Sound Familiar // Kaitlyn Marie Bonzo

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            You may have had a similar experience. You make plans to meet up with your best friend. You go to the largest party street in the city. You enjoy your night out. You have a couple drinks, but your best friend has more and now she can’t walk. You hold her up as you walk to the car. As the night comes to an end, you are relieved that there have not been any unfortunate incidents. Things change; however, and as you are walking three guys ask if you need help. You say, “No. We are fine.” And you continue on to your car. Sound familiar?
Little do you know; they decide to follow you. One of them grabs your butt. You turn around to hit and kick him.  You do anything to get them away from you as you walk faster, but they surround you and your friend, who still can’t walk. You hit harder, call him names, and all he does is laugh in your face. Sound familiar?
To this day, I can’t forget this experience. I’m not sure, nor is my friend, if they touched her. I like to believe that I have a flaming level of self-respect, which may be the reason why I reacted the way that I did. I made a big enough scene that a police officer tackled one of the three guys to the ground and handcuffed him behind his back. Unfortunately, it was not the same guy who grabbed me.
I had, and still have so many questions about that man and why he did what he did. Was I wearing something too revealing? Not really, jeans and a blouse. Did he think it would make me want to spend time with him? Did he think he could take advantage of me? If the police had not been around, how far would that group of men followed us? If we had been with another man, would they have even approached us in the first place? Who taught him that it was okay to touch another person in that way? What were his friends like? Were they the same or different? If they were different, why did they not call him out on his behavior?  Sound familiar?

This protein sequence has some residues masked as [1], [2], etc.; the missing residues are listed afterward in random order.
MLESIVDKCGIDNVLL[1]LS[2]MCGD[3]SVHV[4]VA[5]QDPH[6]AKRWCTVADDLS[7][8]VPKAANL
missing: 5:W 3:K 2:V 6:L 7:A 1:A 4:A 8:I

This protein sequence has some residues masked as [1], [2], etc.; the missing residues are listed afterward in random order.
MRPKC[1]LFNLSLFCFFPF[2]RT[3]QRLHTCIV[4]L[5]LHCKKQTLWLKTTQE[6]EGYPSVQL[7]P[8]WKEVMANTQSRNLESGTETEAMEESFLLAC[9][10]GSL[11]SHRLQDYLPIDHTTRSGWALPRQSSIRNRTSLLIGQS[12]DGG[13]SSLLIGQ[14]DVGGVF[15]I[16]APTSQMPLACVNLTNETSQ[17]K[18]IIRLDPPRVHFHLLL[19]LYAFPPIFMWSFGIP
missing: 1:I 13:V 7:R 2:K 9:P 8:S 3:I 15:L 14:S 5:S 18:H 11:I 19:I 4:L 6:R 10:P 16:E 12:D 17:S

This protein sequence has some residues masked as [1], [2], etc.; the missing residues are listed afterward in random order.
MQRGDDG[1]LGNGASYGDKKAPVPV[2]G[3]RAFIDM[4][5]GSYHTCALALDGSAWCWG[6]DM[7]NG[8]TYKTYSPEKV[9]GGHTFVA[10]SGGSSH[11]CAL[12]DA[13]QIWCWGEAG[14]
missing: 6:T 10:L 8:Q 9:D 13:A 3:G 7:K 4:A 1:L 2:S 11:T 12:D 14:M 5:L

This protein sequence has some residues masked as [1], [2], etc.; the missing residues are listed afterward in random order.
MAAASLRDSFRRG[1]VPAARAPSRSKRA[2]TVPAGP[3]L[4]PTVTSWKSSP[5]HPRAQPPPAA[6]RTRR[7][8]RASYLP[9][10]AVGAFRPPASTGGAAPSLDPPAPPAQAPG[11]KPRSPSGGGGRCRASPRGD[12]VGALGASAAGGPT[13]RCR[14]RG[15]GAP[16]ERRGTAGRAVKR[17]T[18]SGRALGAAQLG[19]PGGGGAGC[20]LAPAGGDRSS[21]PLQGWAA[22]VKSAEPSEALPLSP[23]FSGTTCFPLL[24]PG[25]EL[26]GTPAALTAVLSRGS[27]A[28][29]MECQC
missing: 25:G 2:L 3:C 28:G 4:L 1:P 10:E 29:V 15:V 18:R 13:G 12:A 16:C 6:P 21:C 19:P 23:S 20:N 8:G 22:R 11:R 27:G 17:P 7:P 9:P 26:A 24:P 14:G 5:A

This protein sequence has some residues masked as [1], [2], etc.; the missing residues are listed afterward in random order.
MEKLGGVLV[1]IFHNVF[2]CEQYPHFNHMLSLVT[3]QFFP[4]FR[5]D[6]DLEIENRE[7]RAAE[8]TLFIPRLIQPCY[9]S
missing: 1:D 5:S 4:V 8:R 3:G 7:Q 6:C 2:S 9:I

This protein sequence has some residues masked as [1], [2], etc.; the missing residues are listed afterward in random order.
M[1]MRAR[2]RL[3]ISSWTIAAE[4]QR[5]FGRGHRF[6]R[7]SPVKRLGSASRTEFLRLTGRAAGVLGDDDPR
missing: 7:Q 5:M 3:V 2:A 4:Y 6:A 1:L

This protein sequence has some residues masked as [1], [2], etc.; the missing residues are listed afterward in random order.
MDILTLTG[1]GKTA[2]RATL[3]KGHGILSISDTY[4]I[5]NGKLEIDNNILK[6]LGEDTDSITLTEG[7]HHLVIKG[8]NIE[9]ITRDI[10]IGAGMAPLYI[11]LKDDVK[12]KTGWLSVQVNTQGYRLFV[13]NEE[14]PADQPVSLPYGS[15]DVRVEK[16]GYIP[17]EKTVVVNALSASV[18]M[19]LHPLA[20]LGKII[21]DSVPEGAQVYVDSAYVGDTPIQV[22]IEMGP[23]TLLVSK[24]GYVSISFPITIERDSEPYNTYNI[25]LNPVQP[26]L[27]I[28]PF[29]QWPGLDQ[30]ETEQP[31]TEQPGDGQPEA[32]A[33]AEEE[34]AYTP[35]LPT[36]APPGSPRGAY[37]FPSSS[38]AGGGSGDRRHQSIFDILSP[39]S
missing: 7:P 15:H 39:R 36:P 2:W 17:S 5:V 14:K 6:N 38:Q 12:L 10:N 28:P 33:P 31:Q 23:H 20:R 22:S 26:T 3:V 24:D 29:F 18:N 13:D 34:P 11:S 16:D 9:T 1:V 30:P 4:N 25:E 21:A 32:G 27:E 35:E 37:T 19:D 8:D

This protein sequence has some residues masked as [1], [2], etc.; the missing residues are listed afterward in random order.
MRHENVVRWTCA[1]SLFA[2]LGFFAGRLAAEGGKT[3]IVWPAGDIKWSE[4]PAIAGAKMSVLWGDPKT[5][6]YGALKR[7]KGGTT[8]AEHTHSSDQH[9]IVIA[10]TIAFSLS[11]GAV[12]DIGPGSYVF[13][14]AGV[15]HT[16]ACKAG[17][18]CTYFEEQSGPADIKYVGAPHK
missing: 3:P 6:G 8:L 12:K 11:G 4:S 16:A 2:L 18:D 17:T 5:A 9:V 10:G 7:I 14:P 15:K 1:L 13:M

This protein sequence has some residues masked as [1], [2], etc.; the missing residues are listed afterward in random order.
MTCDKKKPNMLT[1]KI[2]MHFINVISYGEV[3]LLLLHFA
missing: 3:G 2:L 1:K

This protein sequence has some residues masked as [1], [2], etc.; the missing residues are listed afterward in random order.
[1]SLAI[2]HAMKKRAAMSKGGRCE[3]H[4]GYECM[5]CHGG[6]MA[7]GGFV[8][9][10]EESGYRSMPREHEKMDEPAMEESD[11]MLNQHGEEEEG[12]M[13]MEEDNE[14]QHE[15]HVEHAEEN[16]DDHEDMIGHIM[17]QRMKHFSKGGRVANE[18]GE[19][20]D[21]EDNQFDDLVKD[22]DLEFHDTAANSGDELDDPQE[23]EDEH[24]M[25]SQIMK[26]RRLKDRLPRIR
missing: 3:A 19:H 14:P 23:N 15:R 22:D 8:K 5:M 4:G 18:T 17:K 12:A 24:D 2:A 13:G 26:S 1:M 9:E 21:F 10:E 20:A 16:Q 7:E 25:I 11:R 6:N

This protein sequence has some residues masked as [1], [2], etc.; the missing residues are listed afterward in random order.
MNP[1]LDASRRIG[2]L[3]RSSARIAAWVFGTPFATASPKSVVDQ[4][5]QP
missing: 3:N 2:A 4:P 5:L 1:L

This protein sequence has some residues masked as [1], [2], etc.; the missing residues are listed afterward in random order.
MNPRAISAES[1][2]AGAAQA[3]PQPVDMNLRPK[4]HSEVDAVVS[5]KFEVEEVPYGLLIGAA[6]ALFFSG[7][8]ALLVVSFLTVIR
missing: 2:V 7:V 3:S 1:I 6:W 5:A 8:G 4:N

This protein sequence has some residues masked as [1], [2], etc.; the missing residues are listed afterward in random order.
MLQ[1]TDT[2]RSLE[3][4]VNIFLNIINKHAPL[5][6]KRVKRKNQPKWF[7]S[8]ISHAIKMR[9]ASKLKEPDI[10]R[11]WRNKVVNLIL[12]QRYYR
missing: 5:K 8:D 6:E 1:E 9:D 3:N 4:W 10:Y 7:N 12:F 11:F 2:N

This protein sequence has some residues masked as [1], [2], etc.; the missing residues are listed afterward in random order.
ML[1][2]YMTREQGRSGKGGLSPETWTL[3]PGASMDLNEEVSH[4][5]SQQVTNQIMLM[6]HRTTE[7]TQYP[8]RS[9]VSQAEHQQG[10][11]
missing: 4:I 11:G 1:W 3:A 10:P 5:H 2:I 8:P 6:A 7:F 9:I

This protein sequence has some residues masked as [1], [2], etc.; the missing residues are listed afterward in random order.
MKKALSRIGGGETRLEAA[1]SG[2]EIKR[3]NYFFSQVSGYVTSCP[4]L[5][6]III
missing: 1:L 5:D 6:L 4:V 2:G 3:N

When I shared my experience with others, I got a mix of reactions ranging from, “good job”, to “what were you thinking?” Sometimes the reactions that people give us when we share our experiences are more harmful than helpful.  Sound familiar?
I want to be careful here not to indicate that men are the problem because that is not the case. I have spoken to men who have had experiences similar to mine, with women being the ones who have violated them. Although I’d like to think that I could handle the same situation again and have the outcome be one that satisfies me, I can’t honestly say that I could handle the same situation again. I believe that other violating experiences that I have had, along with this one, have not made me stronger, but more insecure and more infuriated by the way that humans treat other humans. Sound familiar?
My experiences have ignited in me a passion to become an advocate for change in the area of sexual assault. I don’t believe that incidents such as this get easier to handle; however, I have learned that my experiences are not isolated, and that sexual assault and violations are societal, rather than individual issues. I’m wondering how many of you who are reading this were given pepper spray, took a self-defense class, or hold other forms of protection. What would society look like if instead of teaching girls that we need to protect and defend ourselves, that we provide them with the knowledge that no matter how much they protect themselves, it is not their job to ensure that they are not attacked?   
In fact, it is the job of the violator to ensure that they do not attack in the first place. I take the opportunity to share this experience because sexual assault is common. I never thought it would happen to me, but then again, who does? As I continue to learn more about sexual assault, I have a growing desire to empower women to understand that sexual assault is not their fault, and that women have a huge part to play in helping to transform our society into one that highly respects women, rather than degrades them. Ironically, the situation that I continue to label as familiar, is one that I would like to change into one that is unusual. My goal is to continue to advocate for men and women who experience sexual assault so that it is no longer a norm in our society, but is seen as unacceptable.

Written by Kaitlyn Marie Bonzo, B.A.

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